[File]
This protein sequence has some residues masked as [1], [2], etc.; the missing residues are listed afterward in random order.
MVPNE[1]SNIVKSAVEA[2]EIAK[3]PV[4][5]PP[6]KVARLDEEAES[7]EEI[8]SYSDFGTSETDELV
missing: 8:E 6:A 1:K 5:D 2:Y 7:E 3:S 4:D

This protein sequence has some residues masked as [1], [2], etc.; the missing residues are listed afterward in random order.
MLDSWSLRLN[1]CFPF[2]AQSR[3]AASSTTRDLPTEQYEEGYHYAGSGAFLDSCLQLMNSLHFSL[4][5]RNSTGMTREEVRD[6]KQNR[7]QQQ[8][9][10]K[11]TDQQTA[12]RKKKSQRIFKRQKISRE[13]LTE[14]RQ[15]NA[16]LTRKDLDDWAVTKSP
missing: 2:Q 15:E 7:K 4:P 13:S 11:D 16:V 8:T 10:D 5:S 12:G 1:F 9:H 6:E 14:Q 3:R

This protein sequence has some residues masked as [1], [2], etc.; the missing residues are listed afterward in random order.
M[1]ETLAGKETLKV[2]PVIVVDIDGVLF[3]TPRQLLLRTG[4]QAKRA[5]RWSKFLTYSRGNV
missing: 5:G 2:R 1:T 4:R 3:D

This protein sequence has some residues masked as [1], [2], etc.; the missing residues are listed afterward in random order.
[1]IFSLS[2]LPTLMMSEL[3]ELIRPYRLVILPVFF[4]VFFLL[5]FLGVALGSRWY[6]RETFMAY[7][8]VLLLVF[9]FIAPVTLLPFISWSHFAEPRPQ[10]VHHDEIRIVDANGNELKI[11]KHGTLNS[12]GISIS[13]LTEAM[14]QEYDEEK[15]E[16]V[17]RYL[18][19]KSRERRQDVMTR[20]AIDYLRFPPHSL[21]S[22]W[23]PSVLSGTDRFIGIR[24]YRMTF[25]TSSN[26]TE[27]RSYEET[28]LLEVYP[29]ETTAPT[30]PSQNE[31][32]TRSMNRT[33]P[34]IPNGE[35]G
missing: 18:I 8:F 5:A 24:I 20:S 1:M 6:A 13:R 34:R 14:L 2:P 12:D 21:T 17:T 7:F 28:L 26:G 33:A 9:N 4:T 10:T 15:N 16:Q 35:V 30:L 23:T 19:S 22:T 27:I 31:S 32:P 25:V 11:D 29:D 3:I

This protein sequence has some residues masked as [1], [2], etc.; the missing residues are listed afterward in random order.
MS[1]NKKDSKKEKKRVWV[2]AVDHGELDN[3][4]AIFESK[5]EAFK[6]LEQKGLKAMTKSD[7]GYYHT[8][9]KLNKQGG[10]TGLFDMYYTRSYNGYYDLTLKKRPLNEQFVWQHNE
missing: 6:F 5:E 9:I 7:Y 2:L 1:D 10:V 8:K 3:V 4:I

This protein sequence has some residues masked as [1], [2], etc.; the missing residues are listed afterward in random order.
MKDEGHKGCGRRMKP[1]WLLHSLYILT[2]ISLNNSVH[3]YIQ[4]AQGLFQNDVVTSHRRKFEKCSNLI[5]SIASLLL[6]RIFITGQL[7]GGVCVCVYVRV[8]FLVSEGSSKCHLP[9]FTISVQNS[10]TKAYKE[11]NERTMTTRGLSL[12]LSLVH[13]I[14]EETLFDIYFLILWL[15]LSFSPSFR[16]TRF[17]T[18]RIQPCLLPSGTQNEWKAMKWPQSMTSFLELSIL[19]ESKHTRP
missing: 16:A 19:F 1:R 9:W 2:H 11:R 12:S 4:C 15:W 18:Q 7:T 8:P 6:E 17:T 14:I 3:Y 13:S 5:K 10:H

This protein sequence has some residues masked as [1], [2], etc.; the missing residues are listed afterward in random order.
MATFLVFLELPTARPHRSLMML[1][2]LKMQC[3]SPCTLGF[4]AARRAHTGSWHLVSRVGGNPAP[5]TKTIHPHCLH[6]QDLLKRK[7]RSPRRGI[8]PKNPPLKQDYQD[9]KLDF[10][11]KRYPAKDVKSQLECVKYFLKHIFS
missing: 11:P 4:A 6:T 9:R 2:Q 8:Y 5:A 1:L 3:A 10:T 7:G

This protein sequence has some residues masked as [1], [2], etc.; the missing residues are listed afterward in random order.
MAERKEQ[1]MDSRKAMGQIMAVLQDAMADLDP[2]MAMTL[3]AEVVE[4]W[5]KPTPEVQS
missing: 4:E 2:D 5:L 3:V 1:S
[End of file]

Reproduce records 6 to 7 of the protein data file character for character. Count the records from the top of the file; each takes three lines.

This protein sequence has some residues masked as [1], [2], etc.; the missing residues are listed afterward in random order.
MKDEGHKGCGRRMKP[1]WLLHSLYILT[2]ISLNNSVH[3]YIQ[4]AQGLFQNDVVTSHRRKFEKCSNLI[5]SIASLLL[6]RIFITGQL[7]GGVCVCVYVRV[8]FLVSEGSSKCHLP[9]FTISVQNS[10]TKAYKE[11]NERTMTTRGLSL[12]LSLVH[13]I[14]EETLFDIYFLILWL[15]LSFSPSFR[16]TRF[17]T[18]RIQPCLLPSGTQNEWKAMKWPQSMTSFLELSIL[19]ESKHTRP
missing: 16:A 19:F 1:R 9:W 2:H 11:R 12:S 4:C 15:W 18:Q 7:T 8:P 6:E 17:T 14:I 3:Y 13:S 5:K 10:H

This protein sequence has some residues masked as [1], [2], etc.; the missing residues are listed afterward in random order.
MATFLVFLELPTARPHRSLMML[1][2]LKMQC[3]SPCTLGF[4]AARRAHTGSWHLVSRVGGNPAP[5]TKTIHPHCLH[6]QDLLKRK[7]RSPRRGI[8]PKNPPLKQDYQD[9]KLDF[10][11]KRYPAKDVKSQLECVKYFLKHIFS
missing: 11:P 4:A 6:T 9:R 2:Q 8:Y 5:A 1:L 3:A 10:T 7:G